The Best Way to Nap

We all know that getting a full night's sleep is essential, but what about napping? Should we leave napping for toddlers? Is there a preferred way to nap? Everyday Einstein catches some zzzzz's and gives you 8 strategies to optimize your naps.

Sabrina Stierwalt, PhD
4-minute read
Episode #142

8 Tips for Taking the Best Nap

  1. We reach peak daytime sleepiness in the afternoon, making 2-3pm the ideal time for a nap. If you are an early riser, you may need to shift that time slightly earlier.

  2. If you know you are going to have a late night, take a preemptive nap which are found to be more effective than naps taken once you are already sleep-deprived.

  3. Napping between 10 and 20 minutes is best, and no longer than 30 minutes. Longer naps can cause you to feel groggy, something researchers call sleep inertia.

  4. There are some benefits, however, to naps lasting over 2 hours that allow your brain to go through at least one 90-minute sleep cycle. These longer naps can be restorative, but be careful not to extend your nap too late in the day or you may have trouble falling asleep at night.

  5. Set an alarm so that you can rest easy without worrying whether or not you'll wake up in time for your next meeting or class.

  6. Create a nap-friendly environment. Dim the lights and perhaps add some white noise or some low level classical music, whatever works for you.

  7. Some people swear by the coffee-and-nap combo. Since caffeine takes about 20 minutes to kick in, you can swig a cup of joe and then take a 15-20 minute power nap. If you haven't perfected the art of falling asleep on cue, however, the timing does not leave much wiggle room so you may just end up making your napping efforts futile.

  8. If you find yourself losing sleep at night, cut out the naps! Naps are not for everyone and should never take the place of a full night's sleep.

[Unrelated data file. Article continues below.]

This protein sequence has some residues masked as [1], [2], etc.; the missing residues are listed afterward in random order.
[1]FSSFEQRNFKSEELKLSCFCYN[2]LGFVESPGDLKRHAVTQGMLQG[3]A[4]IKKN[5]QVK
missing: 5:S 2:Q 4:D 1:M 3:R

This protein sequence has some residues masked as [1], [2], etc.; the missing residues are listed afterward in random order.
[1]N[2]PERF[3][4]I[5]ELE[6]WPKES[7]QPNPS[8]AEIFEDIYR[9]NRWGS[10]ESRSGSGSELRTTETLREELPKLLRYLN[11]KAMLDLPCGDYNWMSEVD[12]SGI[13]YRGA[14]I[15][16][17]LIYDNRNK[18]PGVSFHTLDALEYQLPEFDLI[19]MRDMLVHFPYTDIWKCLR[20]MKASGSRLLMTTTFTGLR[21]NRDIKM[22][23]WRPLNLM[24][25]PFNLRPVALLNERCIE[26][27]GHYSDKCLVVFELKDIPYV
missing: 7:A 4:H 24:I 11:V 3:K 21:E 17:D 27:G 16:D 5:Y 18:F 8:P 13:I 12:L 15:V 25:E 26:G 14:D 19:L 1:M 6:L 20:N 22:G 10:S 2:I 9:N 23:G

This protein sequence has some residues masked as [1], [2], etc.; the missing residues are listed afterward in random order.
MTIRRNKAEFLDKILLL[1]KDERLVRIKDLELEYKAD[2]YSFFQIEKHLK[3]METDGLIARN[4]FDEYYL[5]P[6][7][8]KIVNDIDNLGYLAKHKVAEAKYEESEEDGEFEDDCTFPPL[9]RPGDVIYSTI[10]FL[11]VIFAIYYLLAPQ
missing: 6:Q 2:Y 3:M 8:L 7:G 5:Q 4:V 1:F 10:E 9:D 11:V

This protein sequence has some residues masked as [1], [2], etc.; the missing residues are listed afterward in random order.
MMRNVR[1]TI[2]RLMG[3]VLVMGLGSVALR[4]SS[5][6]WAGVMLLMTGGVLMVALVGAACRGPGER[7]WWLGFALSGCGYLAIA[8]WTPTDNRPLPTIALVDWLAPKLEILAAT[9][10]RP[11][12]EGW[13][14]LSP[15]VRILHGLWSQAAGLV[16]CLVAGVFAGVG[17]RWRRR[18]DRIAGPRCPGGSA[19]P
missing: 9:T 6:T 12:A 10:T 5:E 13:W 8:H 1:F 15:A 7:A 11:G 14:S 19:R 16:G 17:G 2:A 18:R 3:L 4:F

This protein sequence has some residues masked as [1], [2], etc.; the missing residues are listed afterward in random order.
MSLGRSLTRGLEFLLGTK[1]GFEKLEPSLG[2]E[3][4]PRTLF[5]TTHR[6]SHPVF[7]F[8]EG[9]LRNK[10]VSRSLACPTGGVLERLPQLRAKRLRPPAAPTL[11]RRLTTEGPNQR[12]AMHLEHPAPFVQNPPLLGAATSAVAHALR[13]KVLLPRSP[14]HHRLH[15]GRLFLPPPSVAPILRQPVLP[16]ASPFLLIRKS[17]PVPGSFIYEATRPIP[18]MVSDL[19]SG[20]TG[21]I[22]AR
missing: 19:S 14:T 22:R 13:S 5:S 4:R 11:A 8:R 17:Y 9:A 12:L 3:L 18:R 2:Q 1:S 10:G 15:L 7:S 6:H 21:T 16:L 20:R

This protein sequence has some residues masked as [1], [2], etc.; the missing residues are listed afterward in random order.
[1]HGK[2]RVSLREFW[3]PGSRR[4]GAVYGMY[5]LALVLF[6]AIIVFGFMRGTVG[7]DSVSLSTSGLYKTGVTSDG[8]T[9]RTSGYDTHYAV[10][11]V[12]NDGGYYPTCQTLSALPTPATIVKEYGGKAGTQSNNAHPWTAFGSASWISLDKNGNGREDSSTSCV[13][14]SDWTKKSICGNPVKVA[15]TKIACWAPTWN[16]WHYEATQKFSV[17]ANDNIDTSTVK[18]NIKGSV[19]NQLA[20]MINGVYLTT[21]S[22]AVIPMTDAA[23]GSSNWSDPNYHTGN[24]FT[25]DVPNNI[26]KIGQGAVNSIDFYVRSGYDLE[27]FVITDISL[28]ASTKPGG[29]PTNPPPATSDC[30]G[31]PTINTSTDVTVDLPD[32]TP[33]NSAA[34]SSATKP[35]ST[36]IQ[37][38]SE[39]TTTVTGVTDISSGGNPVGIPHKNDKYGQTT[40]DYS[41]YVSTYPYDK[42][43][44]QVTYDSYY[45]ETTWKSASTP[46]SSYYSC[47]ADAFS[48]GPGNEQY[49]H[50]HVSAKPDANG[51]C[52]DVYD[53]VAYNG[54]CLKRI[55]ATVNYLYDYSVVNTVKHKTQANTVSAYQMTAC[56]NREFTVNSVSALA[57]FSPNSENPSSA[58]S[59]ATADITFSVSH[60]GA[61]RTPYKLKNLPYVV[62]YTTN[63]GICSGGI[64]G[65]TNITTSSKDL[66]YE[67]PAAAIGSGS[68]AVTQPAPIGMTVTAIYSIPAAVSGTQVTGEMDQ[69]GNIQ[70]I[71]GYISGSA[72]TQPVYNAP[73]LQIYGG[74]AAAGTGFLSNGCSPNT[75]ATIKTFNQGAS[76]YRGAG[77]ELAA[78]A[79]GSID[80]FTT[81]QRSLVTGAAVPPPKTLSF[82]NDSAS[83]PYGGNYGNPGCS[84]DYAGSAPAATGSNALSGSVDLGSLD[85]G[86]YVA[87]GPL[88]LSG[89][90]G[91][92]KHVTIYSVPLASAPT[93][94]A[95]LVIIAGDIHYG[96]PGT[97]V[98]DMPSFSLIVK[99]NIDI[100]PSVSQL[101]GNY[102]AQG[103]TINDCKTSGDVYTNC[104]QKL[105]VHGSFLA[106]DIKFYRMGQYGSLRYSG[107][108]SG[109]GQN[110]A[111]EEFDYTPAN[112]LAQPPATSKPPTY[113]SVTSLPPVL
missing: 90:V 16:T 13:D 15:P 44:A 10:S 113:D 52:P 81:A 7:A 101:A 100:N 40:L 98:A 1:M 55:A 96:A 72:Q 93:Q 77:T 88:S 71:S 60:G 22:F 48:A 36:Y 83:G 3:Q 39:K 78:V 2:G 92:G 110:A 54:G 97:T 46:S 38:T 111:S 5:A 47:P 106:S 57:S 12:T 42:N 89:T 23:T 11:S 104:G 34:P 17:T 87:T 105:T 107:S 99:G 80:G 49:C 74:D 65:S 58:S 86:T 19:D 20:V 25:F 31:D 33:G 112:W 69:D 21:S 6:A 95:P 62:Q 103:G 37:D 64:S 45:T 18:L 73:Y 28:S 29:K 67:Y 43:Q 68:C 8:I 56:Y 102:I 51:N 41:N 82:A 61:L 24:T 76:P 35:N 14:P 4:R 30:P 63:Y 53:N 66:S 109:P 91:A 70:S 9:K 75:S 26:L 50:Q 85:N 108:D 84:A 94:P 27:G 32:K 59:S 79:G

See also: How to Teach Your Baby to Be a Good Sleeper


Of course, not all of us have the luxury of being able to nap during the day, so if you do, count yourself lucky. Many countries in Europe have adopted an afternoon siesta as part of their culture, and maybe the U.S. should join in. Some companies like Google and Apple already are by allowing their employees to take afternoon naps.

Also, remember that feeling drowsy in the afternoon is normal; it's part of human nature. But more persistant exhaustion might be a sign of something that needs more attention, like anemia, diabetes, or depression.

See also: Why Am I So Tired?


Until next time, this is Dr. Sabrina Stierwalt with Everyday Einstein's Quick and Dirty Tips for helping you make sense of science.

I want to give a huge thanks to all of you science fans for tuning in each week. There is a change coming to Everyday Einstein. Starting in May, new episodes will be released on Monday evenings. I hope this new schedule will give you more time to satisfy your scientific curiousity during the week, and maybe free up some weekend time for going outside!

As always, you can become a fan of Everyday Einstein on Facebook or follow me on Twitter, where I'm @QDTeinstein. If you have a question that you'd like to see on a future episode, send me an email at everydayeinstein@quickanddirtytips.com.

Man Napping image courtesy of Shutterstock


About the Author

Sabrina Stierwalt, PhD

Dr Sabrina Stierwalt earned a Ph.D. in Astronomy & Astrophysics from Cornell University and is now a Professor of Physics at Occidental College.